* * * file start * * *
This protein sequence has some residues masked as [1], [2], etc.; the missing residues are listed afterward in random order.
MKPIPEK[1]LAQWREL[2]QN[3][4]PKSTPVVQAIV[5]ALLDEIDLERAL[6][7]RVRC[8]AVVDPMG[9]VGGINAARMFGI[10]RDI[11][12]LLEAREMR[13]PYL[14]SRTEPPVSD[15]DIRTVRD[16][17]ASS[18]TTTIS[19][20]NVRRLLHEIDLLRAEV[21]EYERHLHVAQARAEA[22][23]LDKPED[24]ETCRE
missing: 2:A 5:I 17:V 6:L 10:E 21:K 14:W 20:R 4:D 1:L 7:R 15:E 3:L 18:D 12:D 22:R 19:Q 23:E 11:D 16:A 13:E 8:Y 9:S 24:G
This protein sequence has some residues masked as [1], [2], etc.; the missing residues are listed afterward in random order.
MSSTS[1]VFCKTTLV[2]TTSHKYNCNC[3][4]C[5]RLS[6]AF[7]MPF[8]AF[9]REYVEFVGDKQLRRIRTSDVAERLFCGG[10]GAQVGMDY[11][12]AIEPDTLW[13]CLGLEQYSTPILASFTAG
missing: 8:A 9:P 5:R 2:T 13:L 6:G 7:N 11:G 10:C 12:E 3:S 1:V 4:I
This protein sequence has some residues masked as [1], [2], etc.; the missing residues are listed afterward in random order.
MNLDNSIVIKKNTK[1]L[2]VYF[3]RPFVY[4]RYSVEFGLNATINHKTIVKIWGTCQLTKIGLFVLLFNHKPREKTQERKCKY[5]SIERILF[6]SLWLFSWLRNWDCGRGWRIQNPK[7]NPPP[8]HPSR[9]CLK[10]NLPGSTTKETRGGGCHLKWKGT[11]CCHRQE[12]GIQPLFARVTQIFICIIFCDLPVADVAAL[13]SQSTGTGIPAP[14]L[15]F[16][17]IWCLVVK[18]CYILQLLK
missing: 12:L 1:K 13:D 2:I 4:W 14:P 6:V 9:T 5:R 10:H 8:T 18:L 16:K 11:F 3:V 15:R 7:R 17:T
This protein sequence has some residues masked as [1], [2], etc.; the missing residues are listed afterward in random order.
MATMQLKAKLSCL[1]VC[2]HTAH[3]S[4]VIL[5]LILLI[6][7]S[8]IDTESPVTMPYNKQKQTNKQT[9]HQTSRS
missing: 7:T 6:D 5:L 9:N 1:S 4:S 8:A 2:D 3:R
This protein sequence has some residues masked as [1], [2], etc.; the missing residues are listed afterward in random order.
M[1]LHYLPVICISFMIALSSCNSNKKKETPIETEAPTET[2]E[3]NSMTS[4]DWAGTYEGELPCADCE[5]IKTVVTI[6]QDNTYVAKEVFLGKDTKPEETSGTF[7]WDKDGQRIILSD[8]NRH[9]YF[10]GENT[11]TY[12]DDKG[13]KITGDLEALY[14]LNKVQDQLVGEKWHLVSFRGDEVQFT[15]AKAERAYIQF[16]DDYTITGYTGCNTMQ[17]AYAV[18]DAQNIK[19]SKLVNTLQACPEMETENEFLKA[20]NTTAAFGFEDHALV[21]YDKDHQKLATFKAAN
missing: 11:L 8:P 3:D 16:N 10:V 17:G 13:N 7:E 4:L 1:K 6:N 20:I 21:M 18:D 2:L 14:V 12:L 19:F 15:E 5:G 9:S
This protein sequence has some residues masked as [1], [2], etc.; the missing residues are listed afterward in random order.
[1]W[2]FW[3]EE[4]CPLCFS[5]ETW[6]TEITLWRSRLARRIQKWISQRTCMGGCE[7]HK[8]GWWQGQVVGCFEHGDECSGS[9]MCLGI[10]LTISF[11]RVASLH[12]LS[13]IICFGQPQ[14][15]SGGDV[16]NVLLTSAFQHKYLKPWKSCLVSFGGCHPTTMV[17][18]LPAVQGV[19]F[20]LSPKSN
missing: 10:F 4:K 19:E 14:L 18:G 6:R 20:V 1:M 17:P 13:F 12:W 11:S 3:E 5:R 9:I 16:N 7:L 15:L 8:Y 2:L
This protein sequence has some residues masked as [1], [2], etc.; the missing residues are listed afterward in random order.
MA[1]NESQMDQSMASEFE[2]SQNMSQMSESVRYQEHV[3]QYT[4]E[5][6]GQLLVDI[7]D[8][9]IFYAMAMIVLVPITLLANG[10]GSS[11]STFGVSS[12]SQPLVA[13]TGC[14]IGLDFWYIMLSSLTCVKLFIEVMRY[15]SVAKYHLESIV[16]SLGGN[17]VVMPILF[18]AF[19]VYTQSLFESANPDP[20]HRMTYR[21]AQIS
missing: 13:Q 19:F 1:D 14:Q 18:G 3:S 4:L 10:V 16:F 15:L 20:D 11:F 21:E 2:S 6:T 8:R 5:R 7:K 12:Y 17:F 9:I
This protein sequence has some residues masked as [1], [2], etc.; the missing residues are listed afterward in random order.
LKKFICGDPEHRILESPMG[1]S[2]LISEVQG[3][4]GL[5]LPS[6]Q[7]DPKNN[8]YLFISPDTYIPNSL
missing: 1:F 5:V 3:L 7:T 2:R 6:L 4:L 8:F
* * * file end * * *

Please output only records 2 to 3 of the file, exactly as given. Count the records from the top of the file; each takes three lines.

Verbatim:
This protein sequence has some residues masked as [1], [2], etc.; the missing residues are listed afterward in random order.
MSSTS[1]VFCKTTLV[2]TTSHKYNCNC[3][4]C[5]RLS[6]AF[7]MPF[8]AF[9]REYVEFVGDKQLRRIRTSDVAERLFCGG[10]GAQVGMDY[11][12]AIEPDTLW[13]CLGLEQYSTPILASFTAG
missing: 8:A 9:P 5:R 2:T 13:L 6:G 7:N 11:G 10:C 12:E 3:S 1:V 4:I
This protein sequence has some residues masked as [1], [2], etc.; the missing residues are listed afterward in random order.
MNLDNSIVIKKNTK[1]L[2]VYF[3]RPFVY[4]RYSVEFGLNATINHKTIVKIWGTCQLTKIGLFVLLFNHKPREKTQERKCKY[5]SIERILF[6]SLWLFSWLRNWDCGRGWRIQNPK[7]NPPP[8]HPSR[9]CLK[10]NLPGSTTKETRGGGCHLKWKGT[11]CCHRQE[12]GIQPLFARVTQIFICIIFCDLPVADVAAL[13]SQSTGTGIPAP[14]L[15]F[16][17]IWCLVVK[18]CYILQLLK
missing: 12:L 1:K 13:D 2:I 4:W 14:P 6:V 9:T 5:R 10:H 8:T 18:L 16:K 11:F 3:V 15:R 7:R 17:T